Don't get me wrong, Viktor Stalberg is evolving into a complete hockey player before our eyes, but that doesn't mean he's in the Chicago Blackhawks organization's long-term plans.
I haven't hesitated to rip on Viktor in the past because of his inability to execute a routine play, such as a one-timer with a wide-open net, but I'm not afraid to praise the 25-year-old when praise is due.
Right now is when Stalberg deserves as much praise as ever in his young NHL career. He's on pace to set a career-high in points, which he set last season with 24, and he's showing flashes of a multi-tool forward.
Stalberg entered the Christmas break scorching, tallying five points (two goals, three assists) in the Hawks' three previous games, and he didn't cool off in the team's first game back following the holiday. Vik scored another two goals against the Columbus Blue Jackets in the 4-1 victory.
Stalberg may be showcasing his speed, strength, physicality and playmaking, but his arsenal of skill may be put to use for another organization when his current contract expires at the end of next season, or maybe before via trade.
No trade this season will involve Stalberg because of the price he comes at compared to his production on the ice. Viktor is earning a mere $1.75M over the next two seasons, and he has the potential to command a few million dollars more come time to negotiate if he continues to play at the level he's been since mid-December.
Keep in mind the Blackhawks have locked up Jonathan Toews and Patrick Kane through the '15 season, Brent Seabrook through the '16 season, Patrick Sharp through the '17 season, Marian Hossa through the '21 season and Duncan Keith through the '23 season. It takes a special player to sign a long-term deal with Blackhawks organization being that the NHL has a salary cap.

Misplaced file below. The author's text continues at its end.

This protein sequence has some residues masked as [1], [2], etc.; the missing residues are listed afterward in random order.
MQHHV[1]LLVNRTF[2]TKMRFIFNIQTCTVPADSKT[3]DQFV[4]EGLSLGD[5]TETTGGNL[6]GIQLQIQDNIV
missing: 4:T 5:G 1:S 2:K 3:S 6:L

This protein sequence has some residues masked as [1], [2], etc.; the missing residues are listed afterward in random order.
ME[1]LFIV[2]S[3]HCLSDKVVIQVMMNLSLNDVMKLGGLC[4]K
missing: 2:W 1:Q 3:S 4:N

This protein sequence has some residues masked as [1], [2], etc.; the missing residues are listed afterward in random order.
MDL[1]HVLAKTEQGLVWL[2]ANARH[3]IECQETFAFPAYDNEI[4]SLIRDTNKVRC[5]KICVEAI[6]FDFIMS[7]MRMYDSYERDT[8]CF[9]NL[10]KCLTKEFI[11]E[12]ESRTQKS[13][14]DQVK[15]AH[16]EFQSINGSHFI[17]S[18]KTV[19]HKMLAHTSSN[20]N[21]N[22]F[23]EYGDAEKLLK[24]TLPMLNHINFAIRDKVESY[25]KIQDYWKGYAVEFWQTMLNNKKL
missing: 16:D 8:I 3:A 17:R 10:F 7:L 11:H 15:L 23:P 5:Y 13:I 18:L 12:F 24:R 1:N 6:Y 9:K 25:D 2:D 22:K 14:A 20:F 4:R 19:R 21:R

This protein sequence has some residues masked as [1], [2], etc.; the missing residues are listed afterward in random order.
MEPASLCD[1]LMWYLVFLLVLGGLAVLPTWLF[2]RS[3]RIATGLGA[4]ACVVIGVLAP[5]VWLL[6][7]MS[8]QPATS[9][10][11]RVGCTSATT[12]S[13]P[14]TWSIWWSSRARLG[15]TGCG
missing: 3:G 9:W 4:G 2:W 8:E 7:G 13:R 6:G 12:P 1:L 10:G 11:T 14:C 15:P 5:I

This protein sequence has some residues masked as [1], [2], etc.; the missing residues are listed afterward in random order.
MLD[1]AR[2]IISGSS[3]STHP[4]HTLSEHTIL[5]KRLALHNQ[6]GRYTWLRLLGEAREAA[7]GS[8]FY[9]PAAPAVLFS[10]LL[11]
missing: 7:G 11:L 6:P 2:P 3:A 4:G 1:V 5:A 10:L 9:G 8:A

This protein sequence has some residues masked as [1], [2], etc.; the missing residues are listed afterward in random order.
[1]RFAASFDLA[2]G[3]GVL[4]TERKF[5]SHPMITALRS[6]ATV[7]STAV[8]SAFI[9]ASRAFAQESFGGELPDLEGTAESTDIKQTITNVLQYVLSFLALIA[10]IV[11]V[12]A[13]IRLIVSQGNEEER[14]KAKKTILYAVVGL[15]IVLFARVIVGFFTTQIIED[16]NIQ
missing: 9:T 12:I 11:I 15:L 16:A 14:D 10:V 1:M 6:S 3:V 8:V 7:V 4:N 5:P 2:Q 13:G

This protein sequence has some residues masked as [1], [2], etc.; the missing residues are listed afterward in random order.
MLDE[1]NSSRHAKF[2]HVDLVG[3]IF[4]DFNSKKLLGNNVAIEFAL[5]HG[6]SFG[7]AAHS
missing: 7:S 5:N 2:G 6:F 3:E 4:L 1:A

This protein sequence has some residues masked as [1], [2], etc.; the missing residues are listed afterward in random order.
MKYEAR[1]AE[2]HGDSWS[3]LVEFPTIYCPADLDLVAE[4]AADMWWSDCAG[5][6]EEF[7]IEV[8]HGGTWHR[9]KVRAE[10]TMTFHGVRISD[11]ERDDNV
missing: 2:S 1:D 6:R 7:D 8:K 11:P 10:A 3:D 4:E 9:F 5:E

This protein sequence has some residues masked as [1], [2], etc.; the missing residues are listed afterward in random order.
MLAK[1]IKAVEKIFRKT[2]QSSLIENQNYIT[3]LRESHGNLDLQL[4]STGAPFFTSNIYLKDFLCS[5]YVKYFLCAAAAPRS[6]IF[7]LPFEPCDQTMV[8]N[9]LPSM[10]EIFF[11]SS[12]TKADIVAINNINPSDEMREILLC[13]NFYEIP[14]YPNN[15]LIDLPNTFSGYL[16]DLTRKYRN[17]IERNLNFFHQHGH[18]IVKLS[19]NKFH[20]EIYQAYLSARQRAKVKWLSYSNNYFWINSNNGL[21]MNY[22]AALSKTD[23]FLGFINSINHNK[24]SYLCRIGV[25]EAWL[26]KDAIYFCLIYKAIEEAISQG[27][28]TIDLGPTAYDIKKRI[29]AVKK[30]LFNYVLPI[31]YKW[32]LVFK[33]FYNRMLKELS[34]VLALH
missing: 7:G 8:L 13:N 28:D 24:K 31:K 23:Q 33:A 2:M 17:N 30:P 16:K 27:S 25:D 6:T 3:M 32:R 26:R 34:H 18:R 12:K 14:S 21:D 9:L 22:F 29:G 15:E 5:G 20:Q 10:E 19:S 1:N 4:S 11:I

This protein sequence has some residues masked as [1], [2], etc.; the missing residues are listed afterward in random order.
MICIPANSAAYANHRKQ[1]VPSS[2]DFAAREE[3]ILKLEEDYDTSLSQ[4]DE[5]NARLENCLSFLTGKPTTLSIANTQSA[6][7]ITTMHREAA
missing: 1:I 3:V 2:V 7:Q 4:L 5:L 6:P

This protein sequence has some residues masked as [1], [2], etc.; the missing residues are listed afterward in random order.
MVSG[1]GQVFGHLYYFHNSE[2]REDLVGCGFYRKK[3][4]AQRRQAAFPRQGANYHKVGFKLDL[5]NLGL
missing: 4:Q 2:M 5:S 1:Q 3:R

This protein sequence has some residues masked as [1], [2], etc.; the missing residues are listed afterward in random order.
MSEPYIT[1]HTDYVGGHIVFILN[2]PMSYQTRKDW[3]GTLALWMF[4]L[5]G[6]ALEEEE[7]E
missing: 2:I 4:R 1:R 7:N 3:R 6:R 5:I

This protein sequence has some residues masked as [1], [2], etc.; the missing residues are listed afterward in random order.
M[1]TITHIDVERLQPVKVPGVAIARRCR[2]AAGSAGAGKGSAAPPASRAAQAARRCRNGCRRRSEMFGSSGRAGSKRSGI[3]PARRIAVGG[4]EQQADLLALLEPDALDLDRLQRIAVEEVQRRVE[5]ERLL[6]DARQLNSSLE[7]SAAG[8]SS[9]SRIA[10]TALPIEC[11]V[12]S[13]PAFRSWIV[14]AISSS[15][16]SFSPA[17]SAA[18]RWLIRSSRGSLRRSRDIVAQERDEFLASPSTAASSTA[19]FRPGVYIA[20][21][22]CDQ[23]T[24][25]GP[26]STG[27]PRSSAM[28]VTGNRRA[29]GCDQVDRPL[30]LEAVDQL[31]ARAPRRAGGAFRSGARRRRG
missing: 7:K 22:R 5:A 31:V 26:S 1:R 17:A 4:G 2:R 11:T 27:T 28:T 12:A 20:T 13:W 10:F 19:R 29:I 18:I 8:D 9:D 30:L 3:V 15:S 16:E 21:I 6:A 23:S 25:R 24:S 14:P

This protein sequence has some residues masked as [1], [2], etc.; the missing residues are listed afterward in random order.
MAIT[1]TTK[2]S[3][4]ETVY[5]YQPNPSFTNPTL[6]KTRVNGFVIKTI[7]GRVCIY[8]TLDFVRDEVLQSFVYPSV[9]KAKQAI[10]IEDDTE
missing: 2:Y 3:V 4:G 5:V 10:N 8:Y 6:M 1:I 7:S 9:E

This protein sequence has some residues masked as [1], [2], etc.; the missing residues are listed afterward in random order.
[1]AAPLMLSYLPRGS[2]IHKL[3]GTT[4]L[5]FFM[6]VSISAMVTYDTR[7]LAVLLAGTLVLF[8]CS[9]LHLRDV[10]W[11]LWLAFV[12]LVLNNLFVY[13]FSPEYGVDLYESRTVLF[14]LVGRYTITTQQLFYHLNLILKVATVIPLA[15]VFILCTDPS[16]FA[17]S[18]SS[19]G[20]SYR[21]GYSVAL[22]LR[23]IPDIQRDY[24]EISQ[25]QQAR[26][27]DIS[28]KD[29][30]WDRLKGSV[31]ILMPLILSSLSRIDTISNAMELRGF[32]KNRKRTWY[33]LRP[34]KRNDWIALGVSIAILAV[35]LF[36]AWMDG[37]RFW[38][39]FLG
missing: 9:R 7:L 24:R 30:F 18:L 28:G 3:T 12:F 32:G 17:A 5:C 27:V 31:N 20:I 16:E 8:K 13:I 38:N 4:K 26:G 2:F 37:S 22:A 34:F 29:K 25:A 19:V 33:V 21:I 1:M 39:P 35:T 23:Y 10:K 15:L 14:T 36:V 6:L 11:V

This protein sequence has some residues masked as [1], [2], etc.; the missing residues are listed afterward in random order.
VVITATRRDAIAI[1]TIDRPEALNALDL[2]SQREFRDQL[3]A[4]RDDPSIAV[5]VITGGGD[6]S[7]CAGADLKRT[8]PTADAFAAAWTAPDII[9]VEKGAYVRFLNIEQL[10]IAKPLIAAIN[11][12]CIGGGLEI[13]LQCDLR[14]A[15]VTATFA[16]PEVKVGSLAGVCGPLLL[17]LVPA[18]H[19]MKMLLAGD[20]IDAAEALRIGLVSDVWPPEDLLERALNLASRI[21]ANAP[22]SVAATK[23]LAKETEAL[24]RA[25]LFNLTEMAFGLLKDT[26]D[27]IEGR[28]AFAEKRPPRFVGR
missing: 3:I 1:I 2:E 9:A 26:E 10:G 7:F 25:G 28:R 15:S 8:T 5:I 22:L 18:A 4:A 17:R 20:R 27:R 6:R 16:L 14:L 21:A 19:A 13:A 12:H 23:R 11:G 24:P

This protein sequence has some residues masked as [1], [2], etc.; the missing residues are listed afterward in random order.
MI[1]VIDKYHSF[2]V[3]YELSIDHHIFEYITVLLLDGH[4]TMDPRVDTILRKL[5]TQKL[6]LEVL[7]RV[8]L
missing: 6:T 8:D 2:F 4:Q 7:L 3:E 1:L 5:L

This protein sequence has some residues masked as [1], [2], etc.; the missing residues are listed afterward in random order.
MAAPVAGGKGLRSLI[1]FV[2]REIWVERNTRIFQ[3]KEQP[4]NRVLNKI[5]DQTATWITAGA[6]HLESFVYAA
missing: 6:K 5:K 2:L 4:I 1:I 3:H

By the time Stalberg's set for a new deal he'll be 27 years old. That's not old, but the investment won't be worth the reward unless Vik is willing to settle for less money and less years in order to remain with the storied franchise.
Compare Stalberg to Kris Versteeg when he played on the '10 Stanley Cup winning Blackhawks. Versteeg showed signs of talent, but like Stalberg, his production was inconsistent during his tenure in Chicago. Sure, Versteeg played a significant role for the Hawks, but his production wasn't worth the $3M the organization had to pay him.
If Stalberg continues to produce on a consistent basis over the next year-and-a-half, he's going to be a rich man. But he's going to be a rich man living in a city other than Chicago.
Check out more of Matt Bauer's articles.